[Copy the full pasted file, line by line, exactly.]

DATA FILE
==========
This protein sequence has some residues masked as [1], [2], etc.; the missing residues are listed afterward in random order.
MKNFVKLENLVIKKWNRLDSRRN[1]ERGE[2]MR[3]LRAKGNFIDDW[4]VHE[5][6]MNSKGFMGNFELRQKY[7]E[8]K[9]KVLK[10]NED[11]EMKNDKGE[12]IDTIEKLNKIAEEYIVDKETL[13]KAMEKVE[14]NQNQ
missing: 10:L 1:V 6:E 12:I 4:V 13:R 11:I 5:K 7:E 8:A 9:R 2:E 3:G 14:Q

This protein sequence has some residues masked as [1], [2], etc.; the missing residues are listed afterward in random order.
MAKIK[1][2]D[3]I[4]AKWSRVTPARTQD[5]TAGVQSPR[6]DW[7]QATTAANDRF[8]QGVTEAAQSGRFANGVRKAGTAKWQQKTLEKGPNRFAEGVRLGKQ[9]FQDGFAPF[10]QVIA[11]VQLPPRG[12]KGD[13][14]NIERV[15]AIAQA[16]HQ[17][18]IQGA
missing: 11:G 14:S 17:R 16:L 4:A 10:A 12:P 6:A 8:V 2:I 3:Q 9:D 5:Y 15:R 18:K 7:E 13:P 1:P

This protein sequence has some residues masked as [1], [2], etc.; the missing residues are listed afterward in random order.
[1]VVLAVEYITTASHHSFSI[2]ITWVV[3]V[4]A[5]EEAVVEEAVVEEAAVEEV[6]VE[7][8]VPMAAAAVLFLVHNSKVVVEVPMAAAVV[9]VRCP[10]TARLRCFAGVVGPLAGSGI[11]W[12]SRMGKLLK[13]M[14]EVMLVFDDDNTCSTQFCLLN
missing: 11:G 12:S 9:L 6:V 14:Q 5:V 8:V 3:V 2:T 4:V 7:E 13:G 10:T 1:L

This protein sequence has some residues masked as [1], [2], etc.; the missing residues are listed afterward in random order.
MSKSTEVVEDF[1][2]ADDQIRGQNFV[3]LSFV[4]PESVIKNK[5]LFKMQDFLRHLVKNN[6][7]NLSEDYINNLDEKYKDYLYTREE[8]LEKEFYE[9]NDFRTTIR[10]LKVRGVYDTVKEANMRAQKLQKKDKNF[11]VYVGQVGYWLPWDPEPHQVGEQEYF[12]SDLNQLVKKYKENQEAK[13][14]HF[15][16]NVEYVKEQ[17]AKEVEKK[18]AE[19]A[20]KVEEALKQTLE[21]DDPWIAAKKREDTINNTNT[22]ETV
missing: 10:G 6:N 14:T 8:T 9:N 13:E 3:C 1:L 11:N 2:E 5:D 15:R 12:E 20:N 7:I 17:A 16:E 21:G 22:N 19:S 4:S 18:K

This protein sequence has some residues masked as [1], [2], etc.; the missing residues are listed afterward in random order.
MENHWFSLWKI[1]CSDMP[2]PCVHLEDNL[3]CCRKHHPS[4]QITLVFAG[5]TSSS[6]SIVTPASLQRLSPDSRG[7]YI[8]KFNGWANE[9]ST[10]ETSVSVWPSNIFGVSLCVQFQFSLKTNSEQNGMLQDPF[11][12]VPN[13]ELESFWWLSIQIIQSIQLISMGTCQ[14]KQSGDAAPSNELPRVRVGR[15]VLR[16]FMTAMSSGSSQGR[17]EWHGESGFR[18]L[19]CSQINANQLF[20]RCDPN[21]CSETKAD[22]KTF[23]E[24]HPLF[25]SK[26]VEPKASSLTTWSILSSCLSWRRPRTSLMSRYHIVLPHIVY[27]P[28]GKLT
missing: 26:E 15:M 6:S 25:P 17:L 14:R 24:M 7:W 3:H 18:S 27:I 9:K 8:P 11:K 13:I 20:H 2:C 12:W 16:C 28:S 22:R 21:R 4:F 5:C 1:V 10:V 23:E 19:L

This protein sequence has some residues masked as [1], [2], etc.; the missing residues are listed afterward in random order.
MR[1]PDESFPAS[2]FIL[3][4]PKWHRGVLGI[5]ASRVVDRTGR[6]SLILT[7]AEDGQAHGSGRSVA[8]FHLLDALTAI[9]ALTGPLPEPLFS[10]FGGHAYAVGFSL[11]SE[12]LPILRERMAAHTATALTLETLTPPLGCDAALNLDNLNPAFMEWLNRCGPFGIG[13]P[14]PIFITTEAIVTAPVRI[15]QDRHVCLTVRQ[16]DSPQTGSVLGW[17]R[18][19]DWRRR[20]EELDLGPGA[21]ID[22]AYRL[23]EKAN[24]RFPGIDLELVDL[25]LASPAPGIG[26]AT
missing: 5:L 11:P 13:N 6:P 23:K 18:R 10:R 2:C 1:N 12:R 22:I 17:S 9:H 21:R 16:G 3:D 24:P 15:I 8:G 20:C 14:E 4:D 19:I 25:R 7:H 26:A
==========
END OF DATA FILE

This protein sequence has some residues masked as [1], [2], etc.; the missing residues are listed afterward in random order.
MKNFVKLENLVIKKWNRLDSRRN[1]ERGE[2]MR[3]LRAKGNFIDDW[4]VHE[5][6]MNSKGFMGNFELRQKY[7]E[8]K[9]KVLK[10]NED[11]EMKNDKGE[12]IDTIEKLNKIAEEYIVDKETL[13]KAMEKVE[14]NQNQ
missing: 10:L 1:V 6:E 12:I 4:V 13:R 11:I 5:K 7:E 8:A 9:R 2:E 3:G 14:Q

This protein sequence has some residues masked as [1], [2], etc.; the missing residues are listed afterward in random order.
MAKIK[1][2]D[3]I[4]AKWSRVTPARTQD[5]TAGVQSPR[6]DW[7]QATTAANDRF[8]QGVTEAAQSGRFANGVRKAGTAKWQQKTLEKGPNRFAEGVRLGKQ[9]FQDGFAPF[10]QVIA[11]VQLPPRG[12]KGD[13][14]NIERV[15]AIAQA[16]HQ[17][18]IQGA
missing: 11:G 14:S 17:R 16:L 4:A 10:A 12:P 6:A 8:V 2:I 3:Q 9:D 5:Y 15:R 18:K 7:E 13:P 1:P

This protein sequence has some residues masked as [1], [2], etc.; the missing residues are listed afterward in random order.
[1]VVLAVEYITTASHHSFSI[2]ITWVV[3]V[4]A[5]EEAVVEEAVVEEAAVEEV[6]VE[7][8]VPMAAAAVLFLVHNSKVVVEVPMAAAVV[9]VRCP[10]TARLRCFAGVVGPLAGSGI[11]W[12]SRMGKLLK[13]M[14]EVMLVFDDDNTCSTQFCLLN
missing: 11:G 12:S 9:L 6:V 14:Q 5:V 8:V 3:V 2:T 4:V 7:E 13:G 10:T 1:L

This protein sequence has some residues masked as [1], [2], etc.; the missing residues are listed afterward in random order.
MSKSTEVVEDF[1][2]ADDQIRGQNFV[3]LSFV[4]PESVIKNK[5]LFKMQDFLRHLVKNN[6][7]NLSEDYINNLDEKYKDYLYTREE[8]LEKEFYE[9]NDFRTTIR[10]LKVRGVYDTVKEANMRAQKLQKKDKNF[11]VYVGQVGYWLPWDPEPHQVGEQEYF[12]SDLNQLVKKYKENQEAK[13][14]HF[15][16]NVEYVKEQ[17]AKEVEKK[18]AE[19]A[20]KVEEALKQTLE[21]DDPWIAAKKREDTINNTNT[22]ETV
missing: 10:G 6:N 14:T 8:T 9:N 13:E 3:C 1:L 11:N 2:E 5:D 15:R 12:E 20:N 7:I 17:A 16:E 21:G 22:N 19:S 4:S 18:K

This protein sequence has some residues masked as [1], [2], etc.; the missing residues are listed afterward in random order.
MENHWFSLWKI[1]CSDMP[2]PCVHLEDNL[3]CCRKHHPS[4]QITLVFAG[5]TSSS[6]SIVTPASLQRLSPDSRG[7]YI[8]KFNGWANE[9]ST[10]ETSVSVWPSNIFGVSLCVQFQFSLKTNSEQNGMLQDPF[11][12]VPN[13]ELESFWWLSIQIIQSIQLISMGTCQ[14]KQSGDAAPSNELPRVRVGR[15]VLR[16]FMTAMSSGSSQGR[17]EWHGESGFR[18]L[19]CSQINANQLF[20]RCDPN[21]CSETKAD[22]KTF[23]E[24]HPLF[25]SK[26]VEPKASSLTTWSILSSCLSWRRPRTSLMSRYHIVLPHIVY[27]P[28]GKLT
missing: 26:E 15:M 6:S 25:P 17:L 14:R 24:M 7:W 3:H 18:S 27:I 9:K 8:P 11:K 13:I 20:H 2:C 12:W 16:C 28:S 22:R 21:R 4:F 5:C 1:V 10:V 23:E 19:L

This protein sequence has some residues masked as [1], [2], etc.; the missing residues are listed afterward in random order.
MR[1]PDESFPAS[2]FIL[3][4]PKWHRGVLGI[5]ASRVVDRTGR[6]SLILT[7]AEDGQAHGSGRSVA[8]FHLLDALTAI[9]ALTGPLPEPLFS[10]FGGHAYAVGFSL[11]SE[12]LPILRERMAAHTATALTLETLTPPLGCDAALNLDNLNPAFMEWLNRCGPFGIG[13]P[14]PIFITTEAIVTAPVRI[15]QDRHVCLTVRQ[16]DSPQTGSVLGW[17]R[18][19]DWRRR[20]EELDLGPGA[21]ID[22]AYRL[23]EKAN[24]RFPGIDLELVDL[25]LASPAPGIG[26]AT
missing: 5:L 11:P 13:N 6:P 23:K 18:R 10:R 2:C 1:N 12:R 22:I 17:S 9:H 21:R 16:G 3:D 24:P 15:I 8:G 20:C 14:E 4:D 19:I 25:R 7:H 26:A